Workshop Vault: Retro Slide Thang Part 2

In Part 1 of the build, I left off after just having completed the truss rod slot and fretboard preparation. 

As luck would have it, the truss rods I have have are meant for 24.75" or 25.5" necks, so on this project it just barely fits given the shorter scale length. I would normally make Fender style necks with heel access to the truss rod, but in this case the adjustment end would have stuck out about an inch towards the body! (first pic)

If I switch to adjustment at the headstock end, I would have to do a really deep "bowl" in order to be able to adjust the rod.  The green line (second pic) is the final headstock thickness, and the red line is the depth required to reach the truss rod adjuster.  I'm not a fan of that bowl access route.

I decided to scrap the neck make a design alteration and go with an angled 3+3 style headstock.  I had a few retro-ish  3+3 headstock designs I had been tinkering with anyway.

This post is part of the Workshop Vault series.
Read this post for an introduction to the series.

Potvin Workshop Vault logo

I Meant To Do That. Really.

Fortunately (don't you love it when there's a 'fortunately' part) I have a few angled headstock neck blanks already scarfed** and the truss rod slot cut. I make them up in batches because once the machines/jigs are set up it doesn't take much more time to make 5 than it does one.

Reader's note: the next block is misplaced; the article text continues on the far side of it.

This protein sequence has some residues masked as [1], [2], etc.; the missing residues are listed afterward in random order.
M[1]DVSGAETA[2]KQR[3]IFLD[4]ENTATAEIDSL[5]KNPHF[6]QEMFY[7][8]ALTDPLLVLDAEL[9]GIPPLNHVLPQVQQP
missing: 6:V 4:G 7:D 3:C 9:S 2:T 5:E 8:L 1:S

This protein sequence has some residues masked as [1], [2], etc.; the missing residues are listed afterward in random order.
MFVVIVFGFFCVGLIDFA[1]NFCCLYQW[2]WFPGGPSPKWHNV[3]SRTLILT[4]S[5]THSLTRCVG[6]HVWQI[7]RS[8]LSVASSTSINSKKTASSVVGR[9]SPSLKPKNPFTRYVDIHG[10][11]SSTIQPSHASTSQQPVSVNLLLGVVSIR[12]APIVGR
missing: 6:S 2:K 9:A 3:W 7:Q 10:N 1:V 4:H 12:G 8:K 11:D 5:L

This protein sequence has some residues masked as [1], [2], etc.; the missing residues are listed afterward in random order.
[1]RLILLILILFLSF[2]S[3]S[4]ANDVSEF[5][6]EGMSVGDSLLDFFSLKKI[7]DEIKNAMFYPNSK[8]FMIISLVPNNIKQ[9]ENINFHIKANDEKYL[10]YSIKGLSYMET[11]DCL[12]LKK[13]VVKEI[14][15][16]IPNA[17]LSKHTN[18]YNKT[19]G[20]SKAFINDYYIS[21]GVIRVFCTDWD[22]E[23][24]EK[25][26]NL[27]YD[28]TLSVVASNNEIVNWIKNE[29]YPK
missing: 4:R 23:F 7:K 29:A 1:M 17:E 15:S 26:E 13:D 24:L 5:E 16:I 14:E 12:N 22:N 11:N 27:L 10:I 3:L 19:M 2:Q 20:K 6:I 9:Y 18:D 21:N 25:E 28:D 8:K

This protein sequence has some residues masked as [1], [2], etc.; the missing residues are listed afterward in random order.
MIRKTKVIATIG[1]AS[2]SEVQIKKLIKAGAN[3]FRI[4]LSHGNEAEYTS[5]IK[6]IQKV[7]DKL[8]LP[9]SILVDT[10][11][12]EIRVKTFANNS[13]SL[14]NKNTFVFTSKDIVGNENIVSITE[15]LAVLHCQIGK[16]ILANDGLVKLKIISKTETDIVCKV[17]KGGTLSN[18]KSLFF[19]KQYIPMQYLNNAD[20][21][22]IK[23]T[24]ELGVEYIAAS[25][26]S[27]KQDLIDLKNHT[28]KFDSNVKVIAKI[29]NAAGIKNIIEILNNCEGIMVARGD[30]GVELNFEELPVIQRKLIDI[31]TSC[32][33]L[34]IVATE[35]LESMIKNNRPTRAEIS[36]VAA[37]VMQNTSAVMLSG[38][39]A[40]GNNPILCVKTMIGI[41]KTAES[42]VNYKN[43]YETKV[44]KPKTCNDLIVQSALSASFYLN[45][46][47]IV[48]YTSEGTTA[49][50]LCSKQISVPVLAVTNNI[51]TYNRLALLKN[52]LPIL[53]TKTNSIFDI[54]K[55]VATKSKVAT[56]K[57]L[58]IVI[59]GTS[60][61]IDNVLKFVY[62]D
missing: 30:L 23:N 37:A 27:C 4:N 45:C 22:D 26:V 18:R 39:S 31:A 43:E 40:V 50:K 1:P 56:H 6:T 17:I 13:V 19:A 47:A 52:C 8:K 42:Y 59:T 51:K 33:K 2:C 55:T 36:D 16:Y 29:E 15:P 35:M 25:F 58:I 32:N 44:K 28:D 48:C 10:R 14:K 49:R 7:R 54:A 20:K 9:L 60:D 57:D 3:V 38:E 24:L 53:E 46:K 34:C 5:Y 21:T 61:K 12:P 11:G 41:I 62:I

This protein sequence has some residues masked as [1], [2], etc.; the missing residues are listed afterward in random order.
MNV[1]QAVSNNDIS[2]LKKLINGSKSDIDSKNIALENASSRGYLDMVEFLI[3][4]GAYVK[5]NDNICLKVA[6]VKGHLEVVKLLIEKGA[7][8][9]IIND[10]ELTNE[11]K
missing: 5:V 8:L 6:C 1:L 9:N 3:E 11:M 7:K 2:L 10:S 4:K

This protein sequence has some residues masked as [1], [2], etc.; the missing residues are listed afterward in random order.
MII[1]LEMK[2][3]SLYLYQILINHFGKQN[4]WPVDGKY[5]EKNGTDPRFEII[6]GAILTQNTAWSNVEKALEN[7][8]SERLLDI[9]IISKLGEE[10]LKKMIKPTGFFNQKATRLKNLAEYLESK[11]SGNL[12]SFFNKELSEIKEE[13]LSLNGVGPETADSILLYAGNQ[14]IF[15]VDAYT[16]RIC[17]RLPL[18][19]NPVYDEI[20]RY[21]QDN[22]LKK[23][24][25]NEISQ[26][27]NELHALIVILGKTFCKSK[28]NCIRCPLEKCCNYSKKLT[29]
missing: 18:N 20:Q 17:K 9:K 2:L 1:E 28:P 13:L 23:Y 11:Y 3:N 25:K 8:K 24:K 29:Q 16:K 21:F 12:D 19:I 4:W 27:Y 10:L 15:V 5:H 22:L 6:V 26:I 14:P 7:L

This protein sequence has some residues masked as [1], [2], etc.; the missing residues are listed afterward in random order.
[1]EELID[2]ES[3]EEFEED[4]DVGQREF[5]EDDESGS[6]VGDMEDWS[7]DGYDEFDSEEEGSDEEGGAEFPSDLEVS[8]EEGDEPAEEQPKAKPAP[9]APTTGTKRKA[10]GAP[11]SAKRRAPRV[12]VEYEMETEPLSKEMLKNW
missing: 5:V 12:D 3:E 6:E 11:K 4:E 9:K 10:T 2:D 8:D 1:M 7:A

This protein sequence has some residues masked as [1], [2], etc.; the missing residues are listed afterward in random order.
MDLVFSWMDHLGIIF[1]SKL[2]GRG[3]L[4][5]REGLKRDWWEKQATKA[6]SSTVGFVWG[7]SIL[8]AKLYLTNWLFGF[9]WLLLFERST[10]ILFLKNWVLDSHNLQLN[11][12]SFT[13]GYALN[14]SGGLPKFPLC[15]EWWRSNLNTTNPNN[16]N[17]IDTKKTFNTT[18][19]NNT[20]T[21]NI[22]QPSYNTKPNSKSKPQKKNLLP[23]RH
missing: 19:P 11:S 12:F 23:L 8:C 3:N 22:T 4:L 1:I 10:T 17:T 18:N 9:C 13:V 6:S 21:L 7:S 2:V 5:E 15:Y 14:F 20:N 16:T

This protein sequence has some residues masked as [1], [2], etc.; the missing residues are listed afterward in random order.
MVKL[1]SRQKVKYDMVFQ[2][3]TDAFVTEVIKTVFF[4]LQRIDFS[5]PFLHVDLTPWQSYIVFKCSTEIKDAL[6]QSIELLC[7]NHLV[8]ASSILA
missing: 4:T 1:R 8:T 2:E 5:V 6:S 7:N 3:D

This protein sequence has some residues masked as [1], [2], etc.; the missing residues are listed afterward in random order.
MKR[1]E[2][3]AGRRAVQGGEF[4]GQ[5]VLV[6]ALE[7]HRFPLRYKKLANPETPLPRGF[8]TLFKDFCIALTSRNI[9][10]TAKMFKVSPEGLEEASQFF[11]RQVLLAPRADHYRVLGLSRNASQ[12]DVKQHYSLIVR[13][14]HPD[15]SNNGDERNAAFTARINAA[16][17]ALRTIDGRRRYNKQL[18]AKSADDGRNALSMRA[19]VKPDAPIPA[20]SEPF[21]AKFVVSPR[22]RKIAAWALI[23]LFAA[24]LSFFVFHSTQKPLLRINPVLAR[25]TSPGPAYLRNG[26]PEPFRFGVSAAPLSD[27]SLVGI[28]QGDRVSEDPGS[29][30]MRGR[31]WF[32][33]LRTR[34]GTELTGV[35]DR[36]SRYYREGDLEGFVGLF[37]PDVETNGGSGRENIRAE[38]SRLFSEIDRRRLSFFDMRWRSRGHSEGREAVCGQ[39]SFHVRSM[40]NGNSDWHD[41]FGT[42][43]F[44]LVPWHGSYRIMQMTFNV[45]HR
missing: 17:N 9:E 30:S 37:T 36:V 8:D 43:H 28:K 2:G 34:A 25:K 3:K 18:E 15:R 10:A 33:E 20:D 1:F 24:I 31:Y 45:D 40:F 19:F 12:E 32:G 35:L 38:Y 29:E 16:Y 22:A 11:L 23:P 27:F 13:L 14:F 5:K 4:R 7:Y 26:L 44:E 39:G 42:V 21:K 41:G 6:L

** Future Mike here- I used to do a lot of scarfed headstocks for some reason.  Now I don't.  Don't ask me why.

Even though it already had a slot cut, I popped the new neck into the truss rod slot jig, which has another use; it also allows me to route a really clean access slot in angled headstocks.  

Some builders like to just route the truss rod slot right out the end of the headstock.  I prefer the look of a nice rounded slot that leaves some wood all the way across under the nut.  It means I have to route the access and then drill the rest of the way through, but I think it's worth the effort.

After test fitting the truss rod, I trimmed the fretboard to the correct length.   Since I've switched to an angled headstock, you can see I cut off the Fender style nut slot.

 

Preparing For Fretboard Glue Up

After applying glue, fretboards like to squirm around when you try to clamp them in place.  To avoid that problem I use locating pins.  First I clamp the fretboard in place, aligning the center line of the fretboard with the center line of the neck.

Next, I drill through two of the fret slots using a 1/6" drill bit.  I can then use the drill bits (or small finishing nails) as pins while gluing.

 

Trimming the Fretboard

With the pins still in place, I flip the neck over and mark where the fretboard needs to be tapered. I zip off the excess on the bandsaw**

** Future Mike: I don't do this anymore.  Now I cut the fretboard to exactly the correct size before gluing.

Following a pencil line on this dark wood is not easy. I often snitch a white coloured pencil from my daughter, but I had to lay low today because I think she's on to me***.  I'll keep these scraps to make switch tips (nothing goes to waste).

*** She was definitely on to me.  I'm still laying low, but she's 15 now so I may be safe.

 

What's Next ...

In the next installment I'll lay out and drill tuner holes and thin the headstock.  Then it's on to radiusing the fretboard.

 

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